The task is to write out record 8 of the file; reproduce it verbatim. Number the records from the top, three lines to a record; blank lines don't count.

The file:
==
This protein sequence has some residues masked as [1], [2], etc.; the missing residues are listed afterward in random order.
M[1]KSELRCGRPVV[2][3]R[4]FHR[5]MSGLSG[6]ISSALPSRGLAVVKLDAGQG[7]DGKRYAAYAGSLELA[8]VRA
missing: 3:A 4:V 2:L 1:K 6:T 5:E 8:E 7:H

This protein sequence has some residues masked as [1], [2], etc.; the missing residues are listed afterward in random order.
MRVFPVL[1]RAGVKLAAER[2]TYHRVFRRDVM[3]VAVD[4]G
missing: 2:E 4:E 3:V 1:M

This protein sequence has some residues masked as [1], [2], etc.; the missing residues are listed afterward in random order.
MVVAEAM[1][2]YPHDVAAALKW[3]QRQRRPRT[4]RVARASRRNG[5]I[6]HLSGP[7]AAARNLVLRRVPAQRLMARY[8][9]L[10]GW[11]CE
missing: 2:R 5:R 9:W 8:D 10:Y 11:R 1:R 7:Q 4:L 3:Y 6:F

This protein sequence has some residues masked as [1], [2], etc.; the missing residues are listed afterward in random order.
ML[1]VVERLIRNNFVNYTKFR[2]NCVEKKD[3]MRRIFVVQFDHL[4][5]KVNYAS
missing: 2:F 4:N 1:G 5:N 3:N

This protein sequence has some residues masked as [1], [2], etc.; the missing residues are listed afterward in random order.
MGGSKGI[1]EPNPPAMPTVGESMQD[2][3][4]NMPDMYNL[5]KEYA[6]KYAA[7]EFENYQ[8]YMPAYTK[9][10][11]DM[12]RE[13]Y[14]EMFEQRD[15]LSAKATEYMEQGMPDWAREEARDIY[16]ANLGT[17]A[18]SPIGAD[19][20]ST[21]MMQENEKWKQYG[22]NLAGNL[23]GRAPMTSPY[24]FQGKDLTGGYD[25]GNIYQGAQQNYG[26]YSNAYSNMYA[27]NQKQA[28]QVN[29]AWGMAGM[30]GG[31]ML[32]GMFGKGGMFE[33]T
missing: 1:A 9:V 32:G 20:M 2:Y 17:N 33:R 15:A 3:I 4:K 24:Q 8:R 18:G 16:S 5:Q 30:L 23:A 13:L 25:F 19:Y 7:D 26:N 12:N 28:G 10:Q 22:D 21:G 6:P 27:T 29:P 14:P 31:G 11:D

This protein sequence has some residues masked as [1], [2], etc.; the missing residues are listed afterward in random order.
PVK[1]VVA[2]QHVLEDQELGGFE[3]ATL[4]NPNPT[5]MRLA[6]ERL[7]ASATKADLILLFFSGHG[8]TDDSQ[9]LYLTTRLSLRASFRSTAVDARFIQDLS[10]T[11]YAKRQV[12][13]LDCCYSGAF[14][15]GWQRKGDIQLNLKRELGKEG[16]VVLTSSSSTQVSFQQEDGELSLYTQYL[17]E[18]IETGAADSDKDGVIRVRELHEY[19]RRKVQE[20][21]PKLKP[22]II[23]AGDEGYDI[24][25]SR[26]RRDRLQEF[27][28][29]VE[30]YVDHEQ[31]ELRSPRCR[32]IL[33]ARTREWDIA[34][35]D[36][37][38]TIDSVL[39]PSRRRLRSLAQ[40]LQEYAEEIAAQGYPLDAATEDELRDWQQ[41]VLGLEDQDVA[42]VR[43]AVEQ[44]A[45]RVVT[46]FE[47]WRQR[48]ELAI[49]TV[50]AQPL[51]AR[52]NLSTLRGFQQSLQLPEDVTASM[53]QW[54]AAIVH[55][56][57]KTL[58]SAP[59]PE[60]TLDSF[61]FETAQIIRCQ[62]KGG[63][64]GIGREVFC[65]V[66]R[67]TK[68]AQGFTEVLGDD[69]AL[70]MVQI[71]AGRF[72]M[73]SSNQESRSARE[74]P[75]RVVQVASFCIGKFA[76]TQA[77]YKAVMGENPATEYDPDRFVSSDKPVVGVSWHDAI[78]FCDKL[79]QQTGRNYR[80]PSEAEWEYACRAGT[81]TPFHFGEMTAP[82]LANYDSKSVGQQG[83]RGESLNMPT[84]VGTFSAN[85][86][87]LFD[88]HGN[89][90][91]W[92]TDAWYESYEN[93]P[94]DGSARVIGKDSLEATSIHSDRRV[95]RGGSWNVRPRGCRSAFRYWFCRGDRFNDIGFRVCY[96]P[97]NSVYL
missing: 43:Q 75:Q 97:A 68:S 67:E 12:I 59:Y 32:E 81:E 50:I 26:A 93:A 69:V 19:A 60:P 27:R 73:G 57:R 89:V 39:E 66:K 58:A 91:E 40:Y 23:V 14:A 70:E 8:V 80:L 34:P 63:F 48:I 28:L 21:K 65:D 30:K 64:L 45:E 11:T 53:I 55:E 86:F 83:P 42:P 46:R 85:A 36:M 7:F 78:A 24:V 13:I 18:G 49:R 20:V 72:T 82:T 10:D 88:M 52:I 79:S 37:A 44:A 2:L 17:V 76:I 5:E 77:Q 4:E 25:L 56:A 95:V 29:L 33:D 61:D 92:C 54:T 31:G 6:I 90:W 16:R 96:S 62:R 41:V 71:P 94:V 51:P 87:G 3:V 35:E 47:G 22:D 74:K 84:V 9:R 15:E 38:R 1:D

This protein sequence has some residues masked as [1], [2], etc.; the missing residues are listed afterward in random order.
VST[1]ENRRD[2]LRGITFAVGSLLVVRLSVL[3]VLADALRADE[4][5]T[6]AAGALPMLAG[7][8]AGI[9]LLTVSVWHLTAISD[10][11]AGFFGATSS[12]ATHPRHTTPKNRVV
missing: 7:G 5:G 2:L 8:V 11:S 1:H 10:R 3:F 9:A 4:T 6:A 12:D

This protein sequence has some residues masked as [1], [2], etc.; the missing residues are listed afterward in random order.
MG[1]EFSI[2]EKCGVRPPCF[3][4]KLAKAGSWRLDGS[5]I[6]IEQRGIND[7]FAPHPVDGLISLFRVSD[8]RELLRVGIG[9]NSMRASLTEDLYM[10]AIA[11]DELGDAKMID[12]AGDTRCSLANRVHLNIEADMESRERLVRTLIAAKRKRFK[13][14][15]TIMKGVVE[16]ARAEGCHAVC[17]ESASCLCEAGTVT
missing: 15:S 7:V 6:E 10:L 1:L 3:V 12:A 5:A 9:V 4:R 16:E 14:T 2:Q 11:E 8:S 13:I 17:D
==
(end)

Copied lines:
This protein sequence has some residues masked as [1], [2], etc.; the missing residues are listed afterward in random order.
MG[1]EFSI[2]EKCGVRPPCF[3][4]KLAKAGSWRLDGS[5]I[6]IEQRGIND[7]FAPHPVDGLISLFRVSD[8]RELLRVGIG[9]NSMRASLTEDLYM[10]AIA[11]DELGDAKMID[12]AGDTRCSLANRVHLNIEADMESRERLVRTLIAAKRKRFK[13][14][15]TIMKGVVE[16]ARAEGCHAVC[17]ESASCLCEAGTVT
missing: 15:S 7:V 6:E 10:L 1:L 3:V 12:A 5:A 9:V 4:R 16:E 14:T 2:Q 11:E 8:S 13:I 17:D